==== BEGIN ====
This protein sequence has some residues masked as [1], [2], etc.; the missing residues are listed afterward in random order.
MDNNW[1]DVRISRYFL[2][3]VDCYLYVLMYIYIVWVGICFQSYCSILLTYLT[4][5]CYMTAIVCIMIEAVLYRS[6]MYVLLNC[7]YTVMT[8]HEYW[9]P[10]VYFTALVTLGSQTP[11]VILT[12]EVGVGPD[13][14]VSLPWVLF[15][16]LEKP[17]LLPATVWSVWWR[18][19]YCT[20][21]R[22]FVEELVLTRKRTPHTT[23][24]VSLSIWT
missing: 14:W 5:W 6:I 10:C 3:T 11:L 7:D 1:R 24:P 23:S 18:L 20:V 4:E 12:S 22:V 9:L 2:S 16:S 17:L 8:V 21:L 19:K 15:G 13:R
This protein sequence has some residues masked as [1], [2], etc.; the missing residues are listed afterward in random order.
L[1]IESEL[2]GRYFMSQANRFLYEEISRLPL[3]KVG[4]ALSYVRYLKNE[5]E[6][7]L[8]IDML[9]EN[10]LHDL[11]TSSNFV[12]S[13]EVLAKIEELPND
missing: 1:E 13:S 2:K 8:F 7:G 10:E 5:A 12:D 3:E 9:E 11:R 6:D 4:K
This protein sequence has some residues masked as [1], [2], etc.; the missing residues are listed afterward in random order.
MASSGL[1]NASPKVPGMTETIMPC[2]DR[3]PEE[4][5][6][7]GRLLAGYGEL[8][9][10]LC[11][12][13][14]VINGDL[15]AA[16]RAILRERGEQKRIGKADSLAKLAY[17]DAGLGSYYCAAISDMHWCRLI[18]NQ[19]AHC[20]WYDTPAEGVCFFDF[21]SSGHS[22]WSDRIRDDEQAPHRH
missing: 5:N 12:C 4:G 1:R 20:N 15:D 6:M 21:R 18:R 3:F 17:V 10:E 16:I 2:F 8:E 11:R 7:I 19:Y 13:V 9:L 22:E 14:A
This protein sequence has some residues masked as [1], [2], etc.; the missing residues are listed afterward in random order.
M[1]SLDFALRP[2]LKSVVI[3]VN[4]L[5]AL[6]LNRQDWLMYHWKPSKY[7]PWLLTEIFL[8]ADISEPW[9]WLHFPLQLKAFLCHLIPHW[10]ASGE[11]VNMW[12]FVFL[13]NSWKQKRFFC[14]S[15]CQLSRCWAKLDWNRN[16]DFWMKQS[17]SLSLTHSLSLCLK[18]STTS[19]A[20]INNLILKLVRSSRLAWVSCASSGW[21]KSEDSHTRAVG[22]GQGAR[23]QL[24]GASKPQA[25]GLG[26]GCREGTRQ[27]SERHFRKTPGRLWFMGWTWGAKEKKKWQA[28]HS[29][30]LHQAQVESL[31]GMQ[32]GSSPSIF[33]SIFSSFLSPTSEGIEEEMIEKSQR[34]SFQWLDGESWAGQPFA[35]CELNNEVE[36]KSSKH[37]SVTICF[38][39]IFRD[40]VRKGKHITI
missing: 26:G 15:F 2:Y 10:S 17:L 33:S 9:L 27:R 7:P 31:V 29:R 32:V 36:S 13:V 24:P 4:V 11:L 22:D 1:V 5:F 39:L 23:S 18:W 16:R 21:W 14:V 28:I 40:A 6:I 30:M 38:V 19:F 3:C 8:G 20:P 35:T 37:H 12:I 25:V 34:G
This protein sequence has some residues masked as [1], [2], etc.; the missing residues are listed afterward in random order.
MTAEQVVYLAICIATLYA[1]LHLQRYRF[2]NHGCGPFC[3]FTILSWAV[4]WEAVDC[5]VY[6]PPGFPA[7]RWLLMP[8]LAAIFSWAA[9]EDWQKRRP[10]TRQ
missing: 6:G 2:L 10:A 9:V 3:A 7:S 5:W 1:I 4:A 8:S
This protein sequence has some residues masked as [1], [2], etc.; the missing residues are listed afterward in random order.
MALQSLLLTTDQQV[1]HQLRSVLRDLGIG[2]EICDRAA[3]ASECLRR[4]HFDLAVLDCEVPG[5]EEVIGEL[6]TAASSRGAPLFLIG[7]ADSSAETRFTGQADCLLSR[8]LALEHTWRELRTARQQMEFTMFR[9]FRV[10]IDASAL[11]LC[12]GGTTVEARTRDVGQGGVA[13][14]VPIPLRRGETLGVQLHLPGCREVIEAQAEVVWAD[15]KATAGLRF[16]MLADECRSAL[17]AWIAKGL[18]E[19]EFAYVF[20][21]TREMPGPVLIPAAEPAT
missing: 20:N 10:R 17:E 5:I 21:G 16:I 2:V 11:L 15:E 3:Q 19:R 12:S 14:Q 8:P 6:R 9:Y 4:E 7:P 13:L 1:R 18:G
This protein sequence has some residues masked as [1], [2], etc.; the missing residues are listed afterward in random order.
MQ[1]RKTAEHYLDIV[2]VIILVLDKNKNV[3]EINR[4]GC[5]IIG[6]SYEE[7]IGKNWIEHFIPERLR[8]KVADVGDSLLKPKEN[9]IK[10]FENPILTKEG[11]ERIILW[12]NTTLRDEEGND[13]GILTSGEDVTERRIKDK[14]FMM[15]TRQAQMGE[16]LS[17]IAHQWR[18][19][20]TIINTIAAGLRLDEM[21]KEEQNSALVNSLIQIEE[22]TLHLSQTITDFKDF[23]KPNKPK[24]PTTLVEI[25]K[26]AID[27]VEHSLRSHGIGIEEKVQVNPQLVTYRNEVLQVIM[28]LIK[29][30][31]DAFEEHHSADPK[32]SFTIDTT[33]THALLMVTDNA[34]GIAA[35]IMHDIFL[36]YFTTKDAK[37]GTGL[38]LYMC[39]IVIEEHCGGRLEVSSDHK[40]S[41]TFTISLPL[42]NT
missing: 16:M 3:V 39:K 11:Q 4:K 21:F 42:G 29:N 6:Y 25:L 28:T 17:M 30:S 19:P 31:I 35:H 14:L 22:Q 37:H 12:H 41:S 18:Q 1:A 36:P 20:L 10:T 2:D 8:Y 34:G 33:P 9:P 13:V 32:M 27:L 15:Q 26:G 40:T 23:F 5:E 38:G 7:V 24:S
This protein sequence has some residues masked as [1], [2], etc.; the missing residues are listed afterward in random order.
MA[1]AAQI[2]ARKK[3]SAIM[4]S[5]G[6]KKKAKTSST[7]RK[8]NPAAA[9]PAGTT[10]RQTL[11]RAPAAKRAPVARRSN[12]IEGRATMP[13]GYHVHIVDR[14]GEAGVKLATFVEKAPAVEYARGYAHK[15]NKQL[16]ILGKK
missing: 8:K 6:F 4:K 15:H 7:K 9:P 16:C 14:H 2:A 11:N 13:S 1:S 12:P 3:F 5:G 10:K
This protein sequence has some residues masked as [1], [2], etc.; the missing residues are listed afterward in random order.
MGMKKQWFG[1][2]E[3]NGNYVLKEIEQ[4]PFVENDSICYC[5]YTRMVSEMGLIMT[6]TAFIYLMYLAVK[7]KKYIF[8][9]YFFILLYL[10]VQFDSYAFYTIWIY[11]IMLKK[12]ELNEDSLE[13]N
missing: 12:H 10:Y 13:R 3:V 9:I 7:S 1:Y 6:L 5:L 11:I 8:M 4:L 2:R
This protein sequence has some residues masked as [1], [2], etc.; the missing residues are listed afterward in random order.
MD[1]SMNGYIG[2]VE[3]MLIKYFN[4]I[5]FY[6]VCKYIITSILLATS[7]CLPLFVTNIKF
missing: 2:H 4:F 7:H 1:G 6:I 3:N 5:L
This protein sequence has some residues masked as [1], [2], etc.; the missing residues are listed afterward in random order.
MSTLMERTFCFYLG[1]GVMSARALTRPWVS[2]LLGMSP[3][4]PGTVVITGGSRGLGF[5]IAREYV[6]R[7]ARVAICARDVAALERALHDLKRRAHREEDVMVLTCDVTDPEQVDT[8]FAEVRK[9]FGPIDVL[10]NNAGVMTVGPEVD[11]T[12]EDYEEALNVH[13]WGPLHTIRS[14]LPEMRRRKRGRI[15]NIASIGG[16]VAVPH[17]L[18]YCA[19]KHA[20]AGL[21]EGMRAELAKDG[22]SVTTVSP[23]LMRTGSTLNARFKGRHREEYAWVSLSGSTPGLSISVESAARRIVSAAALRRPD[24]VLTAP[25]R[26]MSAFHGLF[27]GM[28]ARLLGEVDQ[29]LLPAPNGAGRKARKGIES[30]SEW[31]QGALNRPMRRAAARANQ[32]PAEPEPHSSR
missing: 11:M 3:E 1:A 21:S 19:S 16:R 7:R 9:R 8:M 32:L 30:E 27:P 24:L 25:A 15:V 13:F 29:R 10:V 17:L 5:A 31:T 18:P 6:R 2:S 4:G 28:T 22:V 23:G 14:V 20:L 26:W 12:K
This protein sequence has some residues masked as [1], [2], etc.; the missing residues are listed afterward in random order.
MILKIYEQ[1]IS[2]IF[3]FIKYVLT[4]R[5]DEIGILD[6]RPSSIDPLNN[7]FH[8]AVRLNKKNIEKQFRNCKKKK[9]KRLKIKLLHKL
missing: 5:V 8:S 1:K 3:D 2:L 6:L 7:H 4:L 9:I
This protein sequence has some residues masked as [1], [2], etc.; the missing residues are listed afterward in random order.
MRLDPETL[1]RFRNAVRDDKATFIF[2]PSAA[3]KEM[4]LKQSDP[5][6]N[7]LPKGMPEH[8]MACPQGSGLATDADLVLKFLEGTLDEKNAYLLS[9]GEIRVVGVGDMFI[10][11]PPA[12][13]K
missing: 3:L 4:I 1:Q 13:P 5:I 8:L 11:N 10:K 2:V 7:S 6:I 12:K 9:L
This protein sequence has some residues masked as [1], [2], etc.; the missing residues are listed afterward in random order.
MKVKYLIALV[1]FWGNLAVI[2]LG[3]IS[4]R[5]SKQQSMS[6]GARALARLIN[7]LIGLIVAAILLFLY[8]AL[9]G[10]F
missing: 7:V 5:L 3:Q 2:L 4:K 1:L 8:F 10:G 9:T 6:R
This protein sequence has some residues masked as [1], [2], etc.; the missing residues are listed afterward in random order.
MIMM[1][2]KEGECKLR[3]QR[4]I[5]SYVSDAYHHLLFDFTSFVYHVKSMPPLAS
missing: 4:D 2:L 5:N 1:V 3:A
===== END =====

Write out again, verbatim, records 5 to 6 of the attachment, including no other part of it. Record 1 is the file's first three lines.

This protein sequence has some residues masked as [1], [2], etc.; the missing residues are listed afterward in random order.
MTAEQVVYLAICIATLYA[1]LHLQRYRF[2]NHGCGPFC[3]FTILSWAV[4]WEAVDC[5]VY[6]PPGFPA[7]RWLLMP[8]LAAIFSWAA[9]EDWQKRRP[10]TRQ
missing: 6:G 2:L 10:A 9:V 3:A 7:S 5:W 1:I 4:A 8:S
This protein sequence has some residues masked as [1], [2], etc.; the missing residues are listed afterward in random order.
MALQSLLLTTDQQV[1]HQLRSVLRDLGIG[2]EICDRAA[3]ASECLRR[4]HFDLAVLDCEVPG[5]EEVIGEL[6]TAASSRGAPLFLIG[7]ADSSAETRFTGQADCLLSR[8]LALEHTWRELRTARQQMEFTMFR[9]FRV[10]IDASAL[11]LC[12]GGTTVEARTRDVGQGGVA[13][14]VPIPLRRGETLGVQLHLPGCREVIEAQAEVVWAD[15]KATAGLRF[16]MLADECRSAL[17]AWIAKGL[18]E[19]EFAYVF[20][21]TREMPGPVLIPAAEPAT
missing: 20:N 10:R 17:E 5:I 21:G 16:I 2:V 11:L 15:E 3:Q 19:R 12:S 14:Q 8:P 6:R 9:Y 4:E 7:P 13:L 1:R 18:G